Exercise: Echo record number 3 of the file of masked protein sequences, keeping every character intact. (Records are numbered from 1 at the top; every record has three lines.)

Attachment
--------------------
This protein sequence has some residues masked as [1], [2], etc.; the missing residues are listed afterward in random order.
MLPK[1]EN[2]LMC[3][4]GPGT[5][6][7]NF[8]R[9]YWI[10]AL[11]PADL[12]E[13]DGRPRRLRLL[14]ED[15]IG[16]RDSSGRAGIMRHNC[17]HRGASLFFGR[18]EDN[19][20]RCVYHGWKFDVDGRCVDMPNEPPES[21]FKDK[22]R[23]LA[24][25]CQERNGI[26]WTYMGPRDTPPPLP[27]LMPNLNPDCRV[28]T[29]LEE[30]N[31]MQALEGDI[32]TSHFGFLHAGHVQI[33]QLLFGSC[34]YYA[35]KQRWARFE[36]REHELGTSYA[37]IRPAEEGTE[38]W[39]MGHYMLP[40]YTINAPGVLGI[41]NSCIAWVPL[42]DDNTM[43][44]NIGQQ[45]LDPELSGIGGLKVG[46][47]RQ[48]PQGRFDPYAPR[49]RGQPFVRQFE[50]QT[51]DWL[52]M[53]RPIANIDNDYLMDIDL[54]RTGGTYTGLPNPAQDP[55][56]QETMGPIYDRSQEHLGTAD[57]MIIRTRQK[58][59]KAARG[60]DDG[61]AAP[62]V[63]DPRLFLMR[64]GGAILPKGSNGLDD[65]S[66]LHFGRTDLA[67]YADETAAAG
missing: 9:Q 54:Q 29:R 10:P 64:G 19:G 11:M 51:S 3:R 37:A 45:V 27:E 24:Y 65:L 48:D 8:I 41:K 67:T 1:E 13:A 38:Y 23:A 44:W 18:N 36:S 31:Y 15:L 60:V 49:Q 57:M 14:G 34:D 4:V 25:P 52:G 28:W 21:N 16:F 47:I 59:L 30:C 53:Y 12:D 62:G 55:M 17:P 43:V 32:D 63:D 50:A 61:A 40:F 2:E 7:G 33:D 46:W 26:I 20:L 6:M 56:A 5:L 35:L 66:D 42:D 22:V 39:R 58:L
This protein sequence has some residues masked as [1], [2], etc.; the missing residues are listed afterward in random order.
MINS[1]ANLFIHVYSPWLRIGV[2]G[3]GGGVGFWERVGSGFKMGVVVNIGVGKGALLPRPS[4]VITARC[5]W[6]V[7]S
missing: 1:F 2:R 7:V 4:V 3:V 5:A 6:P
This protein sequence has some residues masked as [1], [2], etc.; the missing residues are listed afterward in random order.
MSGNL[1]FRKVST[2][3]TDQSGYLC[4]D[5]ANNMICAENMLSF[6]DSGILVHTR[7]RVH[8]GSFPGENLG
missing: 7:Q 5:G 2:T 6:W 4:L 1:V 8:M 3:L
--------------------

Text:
This protein sequence has some residues masked as [1], [2], etc.; the missing residues are listed afterward in random order.
MSGNL[1]FRKVST[2][3]TDQSGYLC[4]D[5]ANNMICAENMLSF[6]DSGILVHTR[7]RVH[8]GSFPGENLG
missing: 7:Q 5:G 2:T 6:W 4:L 1:V 8:M 3:L